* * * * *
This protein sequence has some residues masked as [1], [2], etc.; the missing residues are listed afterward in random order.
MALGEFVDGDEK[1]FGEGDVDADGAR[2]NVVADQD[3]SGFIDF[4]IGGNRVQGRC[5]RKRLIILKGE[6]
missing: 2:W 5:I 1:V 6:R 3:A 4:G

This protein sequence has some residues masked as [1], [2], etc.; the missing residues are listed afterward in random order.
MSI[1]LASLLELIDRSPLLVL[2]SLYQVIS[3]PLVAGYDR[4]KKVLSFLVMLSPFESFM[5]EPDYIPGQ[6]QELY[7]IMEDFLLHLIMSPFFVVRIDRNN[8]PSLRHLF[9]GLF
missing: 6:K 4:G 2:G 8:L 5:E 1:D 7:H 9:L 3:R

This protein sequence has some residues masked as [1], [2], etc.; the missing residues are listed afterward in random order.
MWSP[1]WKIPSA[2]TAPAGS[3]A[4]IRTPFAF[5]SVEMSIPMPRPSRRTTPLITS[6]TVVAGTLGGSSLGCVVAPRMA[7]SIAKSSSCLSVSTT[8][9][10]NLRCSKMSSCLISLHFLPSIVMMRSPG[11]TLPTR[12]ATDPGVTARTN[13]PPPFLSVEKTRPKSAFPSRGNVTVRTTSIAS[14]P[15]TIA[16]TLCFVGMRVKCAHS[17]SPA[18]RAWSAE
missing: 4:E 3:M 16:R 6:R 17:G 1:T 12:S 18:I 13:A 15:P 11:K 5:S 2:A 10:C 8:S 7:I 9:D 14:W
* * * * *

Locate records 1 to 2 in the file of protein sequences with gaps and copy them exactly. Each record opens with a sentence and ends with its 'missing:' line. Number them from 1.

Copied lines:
This protein sequence has some residues masked as [1], [2], etc.; the missing residues are listed afterward in random order.
MALGEFVDGDEK[1]FGEGDVDADGAR[2]NVVADQD[3]SGFIDF[4]IGGNRVQGRC[5]RKRLIILKGE[6]
missing: 2:W 5:I 1:V 6:R 3:A 4:G

This protein sequence has some residues masked as [1], [2], etc.; the missing residues are listed afterward in random order.
MSI[1]LASLLELIDRSPLLVL[2]SLYQVIS[3]PLVAGYDR[4]KKVLSFLVMLSPFESFM[5]EPDYIPGQ[6]QELY[7]IMEDFLLHLIMSPFFVVRIDRNN[8]PSLRHLF[9]GLF
missing: 6:K 4:G 2:G 8:L 5:E 1:D 7:H 9:L 3:R